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Candidate for Lt. Governor draws criticism for use of 'n' word

1 year 3 months 2 weeks ago August 19, 2015 Aug 19, 2015 Wednesday, August 19 2015 August 19, 2015 8:34 AM in News
Source: WBRZ

BATON ROUGE - A state Senator from Opelousas is drawing fire tonight for a controversial campaign ad that uses the "n" word.

Elbert Guillory says his ad refers to the words of President Lyndon Johnson in 1964 after he signed the Civil Rights Act. According to Guillory's Facebook Page, he used the word to refer to how Johnson tried to keep blacks voting for democrats for the next 200 years by giving them, "not much but just a little something."

Guillory wrote on Facebook, "Some liberal democrats are raising Cain that our ad uses the term n****r just as Johnson said it. They want to distract from the real message and focus on the offensive word. I am offended by Johnson's plan and it's terrible impact on my community and on my Country!"

Political analyst Clay Young believes Guillory's ad was carefully calculated, but he must have a plan now to target those criticizing him for using the slur.

"We have a very savvy political populace now with social media existing in the way that it is," Young said. "It's harder to move people with chicanery and slight of hand. So some people will shake it off as as being politics. Some might be offended by it... but at the end of the day, it worked."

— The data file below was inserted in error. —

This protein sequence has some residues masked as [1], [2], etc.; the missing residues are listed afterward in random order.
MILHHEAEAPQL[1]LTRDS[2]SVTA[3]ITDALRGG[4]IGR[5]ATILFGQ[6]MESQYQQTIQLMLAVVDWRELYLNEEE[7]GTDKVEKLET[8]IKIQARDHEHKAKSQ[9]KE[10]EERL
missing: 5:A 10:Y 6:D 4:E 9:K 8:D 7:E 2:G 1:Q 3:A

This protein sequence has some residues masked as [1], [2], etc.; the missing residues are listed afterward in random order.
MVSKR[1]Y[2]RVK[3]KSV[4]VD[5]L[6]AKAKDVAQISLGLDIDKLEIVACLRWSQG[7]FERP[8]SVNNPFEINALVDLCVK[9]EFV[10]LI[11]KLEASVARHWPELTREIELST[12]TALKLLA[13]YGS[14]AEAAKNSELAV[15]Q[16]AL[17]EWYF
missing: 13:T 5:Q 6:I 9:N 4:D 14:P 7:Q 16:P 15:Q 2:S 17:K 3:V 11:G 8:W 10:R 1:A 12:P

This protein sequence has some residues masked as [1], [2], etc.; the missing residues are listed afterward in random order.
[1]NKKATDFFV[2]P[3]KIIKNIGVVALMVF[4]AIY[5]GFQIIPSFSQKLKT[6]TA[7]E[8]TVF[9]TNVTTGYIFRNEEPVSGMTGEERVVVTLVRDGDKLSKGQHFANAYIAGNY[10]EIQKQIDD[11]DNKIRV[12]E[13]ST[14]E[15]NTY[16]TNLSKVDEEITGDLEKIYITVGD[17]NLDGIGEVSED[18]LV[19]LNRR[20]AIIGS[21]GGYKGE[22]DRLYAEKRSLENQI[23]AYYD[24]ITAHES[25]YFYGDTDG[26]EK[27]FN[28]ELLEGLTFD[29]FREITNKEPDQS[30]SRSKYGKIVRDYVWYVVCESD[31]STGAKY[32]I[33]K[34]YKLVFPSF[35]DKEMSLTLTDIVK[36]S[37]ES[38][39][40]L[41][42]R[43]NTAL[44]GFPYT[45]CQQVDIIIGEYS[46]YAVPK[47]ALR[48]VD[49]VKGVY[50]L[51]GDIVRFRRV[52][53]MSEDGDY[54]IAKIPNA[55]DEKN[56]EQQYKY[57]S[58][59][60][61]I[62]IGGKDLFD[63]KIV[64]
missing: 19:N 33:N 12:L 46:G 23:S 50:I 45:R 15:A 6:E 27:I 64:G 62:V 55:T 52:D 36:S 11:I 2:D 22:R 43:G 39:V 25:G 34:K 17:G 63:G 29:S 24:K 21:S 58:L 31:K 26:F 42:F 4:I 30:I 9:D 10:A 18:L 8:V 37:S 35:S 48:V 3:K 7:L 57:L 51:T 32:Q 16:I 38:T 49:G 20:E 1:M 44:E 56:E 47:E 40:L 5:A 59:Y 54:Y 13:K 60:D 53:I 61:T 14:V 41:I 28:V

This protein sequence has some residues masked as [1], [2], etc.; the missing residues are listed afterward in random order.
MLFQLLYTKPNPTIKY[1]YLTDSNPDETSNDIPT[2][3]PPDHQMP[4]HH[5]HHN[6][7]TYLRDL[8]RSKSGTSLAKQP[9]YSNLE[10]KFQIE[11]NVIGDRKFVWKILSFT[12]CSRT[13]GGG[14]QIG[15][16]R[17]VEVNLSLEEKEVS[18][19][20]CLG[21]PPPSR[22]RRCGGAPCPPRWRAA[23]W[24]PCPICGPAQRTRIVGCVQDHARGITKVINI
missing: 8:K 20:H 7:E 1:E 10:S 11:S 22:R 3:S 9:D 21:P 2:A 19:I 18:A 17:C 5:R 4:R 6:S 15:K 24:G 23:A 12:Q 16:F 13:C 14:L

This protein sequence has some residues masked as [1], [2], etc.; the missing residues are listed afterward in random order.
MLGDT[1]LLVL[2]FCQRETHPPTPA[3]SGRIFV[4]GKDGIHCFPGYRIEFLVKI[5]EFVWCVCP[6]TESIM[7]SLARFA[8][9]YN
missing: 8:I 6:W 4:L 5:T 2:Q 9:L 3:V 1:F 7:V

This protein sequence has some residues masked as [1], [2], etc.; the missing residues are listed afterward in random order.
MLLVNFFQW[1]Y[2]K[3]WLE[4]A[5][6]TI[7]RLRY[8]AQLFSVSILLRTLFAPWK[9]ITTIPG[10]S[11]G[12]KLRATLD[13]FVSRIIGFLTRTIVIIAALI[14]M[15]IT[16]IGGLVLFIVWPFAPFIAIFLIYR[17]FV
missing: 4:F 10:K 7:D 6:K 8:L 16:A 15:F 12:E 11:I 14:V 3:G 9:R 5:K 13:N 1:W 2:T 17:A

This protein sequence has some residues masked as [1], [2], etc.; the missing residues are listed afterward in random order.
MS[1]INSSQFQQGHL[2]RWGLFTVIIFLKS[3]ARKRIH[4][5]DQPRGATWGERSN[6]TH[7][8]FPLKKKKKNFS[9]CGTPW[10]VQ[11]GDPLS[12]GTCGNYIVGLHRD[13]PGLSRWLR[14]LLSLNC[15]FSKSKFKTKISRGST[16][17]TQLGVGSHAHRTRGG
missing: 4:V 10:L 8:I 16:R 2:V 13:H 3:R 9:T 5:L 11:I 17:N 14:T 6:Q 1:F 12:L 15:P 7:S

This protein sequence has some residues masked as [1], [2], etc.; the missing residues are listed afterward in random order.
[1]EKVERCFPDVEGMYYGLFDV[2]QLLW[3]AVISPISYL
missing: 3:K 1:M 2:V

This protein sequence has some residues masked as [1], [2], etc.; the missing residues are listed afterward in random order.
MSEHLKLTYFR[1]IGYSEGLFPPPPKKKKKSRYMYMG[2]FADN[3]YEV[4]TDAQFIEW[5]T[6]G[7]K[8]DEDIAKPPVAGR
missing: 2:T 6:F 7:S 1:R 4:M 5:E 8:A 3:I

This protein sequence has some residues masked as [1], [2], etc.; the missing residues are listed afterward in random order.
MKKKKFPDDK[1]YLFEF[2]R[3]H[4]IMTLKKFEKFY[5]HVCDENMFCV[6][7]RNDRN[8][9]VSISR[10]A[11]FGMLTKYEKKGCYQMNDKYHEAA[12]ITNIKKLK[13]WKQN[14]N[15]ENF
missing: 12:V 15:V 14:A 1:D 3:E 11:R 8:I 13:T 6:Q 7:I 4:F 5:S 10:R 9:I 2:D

State NAACP Director Dr. Ernest Johnson believes the ad is in poor taste.

"A few years ago the NAACP buried the 'n' word," Johnson said. "It's not a word that should be in our vocabulary, and it's not something acceptable at the time it was introduced and should not be accepted now."

Johnson calls Guillory's ad race baiting, and says it does nothing to unite the people of Louisiana.

"I hope that the statewide election this year will not see the intentional use of the division of races of this state as a mechanism to get elected," Johnson said.

Guillory is considered an underdog in the four-person matchup for Lt. Governor. He's raised a small fraction of money compared to his two other Republican opponents.

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